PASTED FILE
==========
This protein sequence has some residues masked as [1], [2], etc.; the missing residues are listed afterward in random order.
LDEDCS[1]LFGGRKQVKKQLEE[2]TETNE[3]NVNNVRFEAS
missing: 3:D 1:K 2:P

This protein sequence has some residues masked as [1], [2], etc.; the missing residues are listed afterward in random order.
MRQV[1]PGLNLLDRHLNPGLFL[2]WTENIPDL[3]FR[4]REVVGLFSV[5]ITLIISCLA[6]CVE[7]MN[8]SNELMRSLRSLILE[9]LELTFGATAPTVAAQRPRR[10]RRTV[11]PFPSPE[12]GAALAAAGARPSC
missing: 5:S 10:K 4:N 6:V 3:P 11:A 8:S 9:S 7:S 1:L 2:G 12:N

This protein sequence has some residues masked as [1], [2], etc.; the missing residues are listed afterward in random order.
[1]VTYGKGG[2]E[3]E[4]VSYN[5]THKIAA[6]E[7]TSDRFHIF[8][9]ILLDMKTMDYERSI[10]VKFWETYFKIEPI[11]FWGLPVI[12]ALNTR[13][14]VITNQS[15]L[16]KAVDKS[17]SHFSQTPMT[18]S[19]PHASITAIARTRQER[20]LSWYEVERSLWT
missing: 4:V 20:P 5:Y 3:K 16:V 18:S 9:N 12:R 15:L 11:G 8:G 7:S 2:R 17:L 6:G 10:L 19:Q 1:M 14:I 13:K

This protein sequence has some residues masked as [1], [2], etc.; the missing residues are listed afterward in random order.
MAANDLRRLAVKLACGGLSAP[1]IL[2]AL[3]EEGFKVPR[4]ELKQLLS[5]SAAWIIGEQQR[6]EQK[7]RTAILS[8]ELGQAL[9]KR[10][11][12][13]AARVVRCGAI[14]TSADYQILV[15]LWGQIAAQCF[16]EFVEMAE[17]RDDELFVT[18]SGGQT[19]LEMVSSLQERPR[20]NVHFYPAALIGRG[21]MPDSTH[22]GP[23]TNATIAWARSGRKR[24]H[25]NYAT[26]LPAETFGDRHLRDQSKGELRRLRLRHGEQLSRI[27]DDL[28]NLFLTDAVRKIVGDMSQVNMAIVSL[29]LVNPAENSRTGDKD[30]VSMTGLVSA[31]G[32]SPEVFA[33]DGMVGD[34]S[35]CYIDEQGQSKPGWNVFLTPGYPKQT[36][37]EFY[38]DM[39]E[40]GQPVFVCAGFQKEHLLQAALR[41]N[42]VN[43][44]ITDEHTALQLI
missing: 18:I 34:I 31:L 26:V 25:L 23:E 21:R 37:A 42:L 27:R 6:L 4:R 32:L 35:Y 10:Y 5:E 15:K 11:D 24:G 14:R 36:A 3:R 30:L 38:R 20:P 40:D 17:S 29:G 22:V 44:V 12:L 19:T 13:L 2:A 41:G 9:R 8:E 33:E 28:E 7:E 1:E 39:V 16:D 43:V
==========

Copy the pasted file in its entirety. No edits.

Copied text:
This protein sequence has some residues masked as [1], [2], etc.; the missing residues are listed afterward in random order.
LDEDCS[1]LFGGRKQVKKQLEE[2]TETNE[3]NVNNVRFEAS
missing: 3:D 1:K 2:P

This protein sequence has some residues masked as [1], [2], etc.; the missing residues are listed afterward in random order.
MRQV[1]PGLNLLDRHLNPGLFL[2]WTENIPDL[3]FR[4]REVVGLFSV[5]ITLIISCLA[6]CVE[7]MN[8]SNELMRSLRSLILE[9]LELTFGATAPTVAAQRPRR[10]RRTV[11]PFPSPE[12]GAALAAAGARPSC
missing: 5:S 10:K 4:N 6:V 3:P 11:A 8:S 9:S 7:S 1:L 2:G 12:N

This protein sequence has some residues masked as [1], [2], etc.; the missing residues are listed afterward in random order.
[1]VTYGKGG[2]E[3]E[4]VSYN[5]THKIAA[6]E[7]TSDRFHIF[8][9]ILLDMKTMDYERSI[10]VKFWETYFKIEPI[11]FWGLPVI[12]ALNTR[13][14]VITNQS[15]L[16]KAVDKS[17]SHFSQTPMT[18]S[19]PHASITAIARTRQER[20]LSWYEVERSLWT
missing: 4:V 20:P 5:Y 3:K 16:V 18:S 9:N 12:R 15:L 11:G 8:G 7:S 2:R 17:L 6:G 10:L 19:Q 1:M 14:I 13:K

This protein sequence has some residues masked as [1], [2], etc.; the missing residues are listed afterward in random order.
MAANDLRRLAVKLACGGLSAP[1]IL[2]AL[3]EEGFKVPR[4]ELKQLLS[5]SAAWIIGEQQR[6]EQK[7]RTAILS[8]ELGQAL[9]KR[10][11][12][13]AARVVRCGAI[14]TSADYQILV[15]LWGQIAAQCF[16]EFVEMAE[17]RDDELFVT[18]SGGQT[19]LEMVSSLQERPR[20]NVHFYPAALIGRG[21]MPDSTH[22]GP[23]TNATIAWARSGRKR[24]H[25]NYAT[26]LPAETFGDRHLRDQSKGELRRLRLRHGEQLSRI[27]DDL[28]NLFLTDAVRKIVGDMSQVNMAIVSL[29]LVNPAENSRTGDKD[30]VSMTGLVSA[31]G[32]SPEVFA[33]DGMVGD[34]S[35]CYIDEQGQSKPGWNVFLTPGYPKQT[36][37]EFY[38]DM[39]E[40]GQPVFVCAGFQKEHLLQAALR[41]N[42]VN[43][44]ITDEHTALQLI
missing: 18:I 34:I 31:L 26:V 25:L 23:E 21:R 37:A 42:L 27:R 6:L 4:R 32:L 35:Y 10:Y 5:E 15:K 11:D 24:G 14:R 36:A 3:R 30:L 38:R 20:P 40:D 17:S 29:G 22:V 44:V 12:L 19:T 13:L 2:A 41:G 9:R 8:E 33:E 28:E 7:E 1:E 39:V 16:D 43:V